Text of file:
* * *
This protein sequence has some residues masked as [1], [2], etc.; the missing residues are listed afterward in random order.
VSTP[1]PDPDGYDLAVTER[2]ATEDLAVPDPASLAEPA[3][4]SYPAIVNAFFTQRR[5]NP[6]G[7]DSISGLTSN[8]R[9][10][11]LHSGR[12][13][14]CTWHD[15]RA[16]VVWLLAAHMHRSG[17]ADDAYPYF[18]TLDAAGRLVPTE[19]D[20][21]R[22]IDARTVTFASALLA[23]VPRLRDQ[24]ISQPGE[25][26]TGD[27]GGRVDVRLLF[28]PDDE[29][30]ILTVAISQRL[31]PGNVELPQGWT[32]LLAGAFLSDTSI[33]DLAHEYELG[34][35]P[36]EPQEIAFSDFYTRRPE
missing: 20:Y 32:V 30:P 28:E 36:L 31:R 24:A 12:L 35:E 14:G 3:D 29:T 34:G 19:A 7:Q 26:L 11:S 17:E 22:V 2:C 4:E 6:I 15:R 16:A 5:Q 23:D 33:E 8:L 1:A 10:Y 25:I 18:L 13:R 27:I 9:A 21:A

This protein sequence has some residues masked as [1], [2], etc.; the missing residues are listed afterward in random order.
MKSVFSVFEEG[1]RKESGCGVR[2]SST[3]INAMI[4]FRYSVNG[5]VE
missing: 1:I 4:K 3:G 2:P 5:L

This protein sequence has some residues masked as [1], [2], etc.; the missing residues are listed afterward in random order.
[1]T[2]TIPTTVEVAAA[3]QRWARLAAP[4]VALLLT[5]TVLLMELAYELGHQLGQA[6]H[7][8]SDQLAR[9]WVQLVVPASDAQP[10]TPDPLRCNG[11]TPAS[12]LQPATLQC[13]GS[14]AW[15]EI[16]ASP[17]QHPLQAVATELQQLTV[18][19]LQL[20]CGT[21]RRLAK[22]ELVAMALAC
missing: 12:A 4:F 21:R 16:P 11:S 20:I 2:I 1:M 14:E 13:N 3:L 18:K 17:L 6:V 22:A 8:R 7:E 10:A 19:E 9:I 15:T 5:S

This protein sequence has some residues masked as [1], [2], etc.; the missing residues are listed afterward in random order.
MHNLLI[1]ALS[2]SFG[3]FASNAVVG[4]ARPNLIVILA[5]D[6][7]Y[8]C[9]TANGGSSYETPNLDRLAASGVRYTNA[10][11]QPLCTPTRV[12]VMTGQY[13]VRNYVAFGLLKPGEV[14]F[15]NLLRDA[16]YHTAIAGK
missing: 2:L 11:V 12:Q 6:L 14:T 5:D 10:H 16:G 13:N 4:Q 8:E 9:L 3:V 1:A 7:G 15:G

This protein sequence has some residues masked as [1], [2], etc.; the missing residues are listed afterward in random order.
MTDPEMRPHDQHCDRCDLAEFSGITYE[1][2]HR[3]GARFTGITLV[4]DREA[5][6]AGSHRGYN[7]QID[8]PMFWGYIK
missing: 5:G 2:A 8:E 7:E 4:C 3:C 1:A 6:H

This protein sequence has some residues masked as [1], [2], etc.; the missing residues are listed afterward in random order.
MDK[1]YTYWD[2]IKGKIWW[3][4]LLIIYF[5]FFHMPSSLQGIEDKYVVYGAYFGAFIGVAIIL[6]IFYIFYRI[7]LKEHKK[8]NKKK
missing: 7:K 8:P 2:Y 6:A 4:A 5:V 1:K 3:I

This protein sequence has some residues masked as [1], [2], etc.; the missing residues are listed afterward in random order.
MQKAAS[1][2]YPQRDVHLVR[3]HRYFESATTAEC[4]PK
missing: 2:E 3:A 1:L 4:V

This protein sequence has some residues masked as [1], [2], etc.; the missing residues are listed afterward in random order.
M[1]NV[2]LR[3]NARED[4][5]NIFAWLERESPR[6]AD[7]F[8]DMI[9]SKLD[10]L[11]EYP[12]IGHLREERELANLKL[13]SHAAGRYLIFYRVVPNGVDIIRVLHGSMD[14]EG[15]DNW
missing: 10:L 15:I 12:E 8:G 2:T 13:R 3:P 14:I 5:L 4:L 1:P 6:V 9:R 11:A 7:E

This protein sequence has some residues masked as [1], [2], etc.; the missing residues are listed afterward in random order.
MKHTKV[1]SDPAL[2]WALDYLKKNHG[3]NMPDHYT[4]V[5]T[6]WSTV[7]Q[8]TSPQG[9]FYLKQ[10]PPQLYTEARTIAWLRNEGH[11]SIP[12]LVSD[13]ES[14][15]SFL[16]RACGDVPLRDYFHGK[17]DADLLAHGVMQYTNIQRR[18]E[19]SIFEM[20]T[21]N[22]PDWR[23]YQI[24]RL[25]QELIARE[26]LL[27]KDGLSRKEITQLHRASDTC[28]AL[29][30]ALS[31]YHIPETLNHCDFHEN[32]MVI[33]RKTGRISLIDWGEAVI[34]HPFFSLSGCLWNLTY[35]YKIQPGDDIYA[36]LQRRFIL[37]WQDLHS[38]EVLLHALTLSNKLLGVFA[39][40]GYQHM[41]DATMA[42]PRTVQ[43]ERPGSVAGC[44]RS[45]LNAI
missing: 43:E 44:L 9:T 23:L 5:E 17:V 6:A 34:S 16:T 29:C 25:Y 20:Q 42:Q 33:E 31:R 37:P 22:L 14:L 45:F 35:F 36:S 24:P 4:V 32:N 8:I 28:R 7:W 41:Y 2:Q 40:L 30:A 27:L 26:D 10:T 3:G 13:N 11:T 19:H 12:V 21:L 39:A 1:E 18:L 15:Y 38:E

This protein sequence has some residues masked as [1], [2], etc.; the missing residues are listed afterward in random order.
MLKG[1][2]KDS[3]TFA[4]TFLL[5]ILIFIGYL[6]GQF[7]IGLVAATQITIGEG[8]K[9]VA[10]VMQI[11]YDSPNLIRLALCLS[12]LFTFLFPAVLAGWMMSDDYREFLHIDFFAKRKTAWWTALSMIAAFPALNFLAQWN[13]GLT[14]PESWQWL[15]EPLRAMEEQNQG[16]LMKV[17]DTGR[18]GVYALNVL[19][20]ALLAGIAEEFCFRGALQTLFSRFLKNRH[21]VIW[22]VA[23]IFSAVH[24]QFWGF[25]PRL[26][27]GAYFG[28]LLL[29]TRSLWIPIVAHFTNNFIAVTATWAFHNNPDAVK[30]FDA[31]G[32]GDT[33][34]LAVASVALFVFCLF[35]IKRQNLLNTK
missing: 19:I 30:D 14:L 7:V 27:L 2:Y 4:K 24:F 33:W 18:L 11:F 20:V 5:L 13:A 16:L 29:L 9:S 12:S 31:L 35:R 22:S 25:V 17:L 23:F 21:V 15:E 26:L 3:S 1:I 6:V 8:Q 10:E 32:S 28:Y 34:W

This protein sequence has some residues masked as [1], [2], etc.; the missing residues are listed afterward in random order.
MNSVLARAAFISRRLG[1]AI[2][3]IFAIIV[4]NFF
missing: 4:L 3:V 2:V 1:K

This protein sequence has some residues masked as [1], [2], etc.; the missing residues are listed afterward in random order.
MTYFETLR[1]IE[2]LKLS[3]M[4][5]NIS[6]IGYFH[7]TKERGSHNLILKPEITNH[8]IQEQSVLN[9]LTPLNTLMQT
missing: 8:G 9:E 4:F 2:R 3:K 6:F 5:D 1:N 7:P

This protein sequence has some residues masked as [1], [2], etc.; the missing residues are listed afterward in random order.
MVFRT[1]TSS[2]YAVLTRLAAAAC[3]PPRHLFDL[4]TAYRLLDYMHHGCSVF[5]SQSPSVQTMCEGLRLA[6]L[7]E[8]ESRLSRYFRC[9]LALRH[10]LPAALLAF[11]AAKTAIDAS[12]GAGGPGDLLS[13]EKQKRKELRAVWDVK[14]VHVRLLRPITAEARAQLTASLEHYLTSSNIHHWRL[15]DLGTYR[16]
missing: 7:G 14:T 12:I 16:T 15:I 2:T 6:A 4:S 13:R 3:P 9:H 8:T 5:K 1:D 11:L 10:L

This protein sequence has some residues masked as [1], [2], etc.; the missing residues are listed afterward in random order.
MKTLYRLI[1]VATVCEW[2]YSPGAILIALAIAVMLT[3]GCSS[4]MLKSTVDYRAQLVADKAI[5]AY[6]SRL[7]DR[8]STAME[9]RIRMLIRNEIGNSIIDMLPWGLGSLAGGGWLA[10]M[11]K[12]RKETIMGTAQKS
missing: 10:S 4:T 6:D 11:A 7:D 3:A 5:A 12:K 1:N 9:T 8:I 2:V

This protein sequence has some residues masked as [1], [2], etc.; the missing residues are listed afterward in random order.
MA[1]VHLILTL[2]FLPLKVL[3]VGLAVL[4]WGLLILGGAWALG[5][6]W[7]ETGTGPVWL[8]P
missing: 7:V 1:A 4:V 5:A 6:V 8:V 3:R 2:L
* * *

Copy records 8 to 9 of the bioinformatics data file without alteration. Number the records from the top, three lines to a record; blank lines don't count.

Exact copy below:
This protein sequence has some residues masked as [1], [2], etc.; the missing residues are listed afterward in random order.
M[1]NV[2]LR[3]NARED[4][5]NIFAWLERESPR[6]AD[7]F[8]DMI[9]SKLD[10]L[11]EYP[12]IGHLREERELANLKL[13]SHAAGRYLIFYRVVPNGVDIIRVLHGSMD[14]EG[15]DNW
missing: 10:L 15:I 12:E 8:G 2:T 13:R 3:P 14:I 5:L 4:L 1:P 6:V 9:R 11:A 7:E

This protein sequence has some residues masked as [1], [2], etc.; the missing residues are listed afterward in random order.
MKHTKV[1]SDPAL[2]WALDYLKKNHG[3]NMPDHYT[4]V[5]T[6]WSTV[7]Q[8]TSPQG[9]FYLKQ[10]PPQLYTEARTIAWLRNEGH[11]SIP[12]LVSD[13]ES[14][15]SFL[16]RACGDVPLRDYFHGK[17]DADLLAHGVMQYTNIQRR[18]E[19]SIFEM[20]T[21]N[22]PDWR[23]YQI[24]RL[25]QELIARE[26]LL[27]KDGLSRKEITQLHRASDTC[28]AL[29][30]ALS[31]YHIPETLNHCDFHEN[32]MVI[33]RKTGRISLIDWGEAVI[34]HPFFSLSGCLWNLTY[35]YKIQPGDDIYA[36]LQRRFIL[37]WQDLHS[38]EVLLHALTLSNKLLGVFA[39][40]GYQHM[41]DATMA[42]PRTVQ[43]ERPGSVAGC[44]RS[45]LNAI
missing: 43:E 44:L 9:T 23:L 5:E 17:V 6:A 34:S 16:T 29:C 25:Y 20:Q 42:Q 33:E 31:R 37:P 22:L 14:L 45:F 35:F 36:S 24:P 4:V 32:N 8:I 28:R 7:W 41:Y 2:Q 40:L 30:A 27:L 26:D 10:T 3:G 13:N 11:T 19:H 12:V 21:L 39:A 1:E 18:L 15:Y 38:E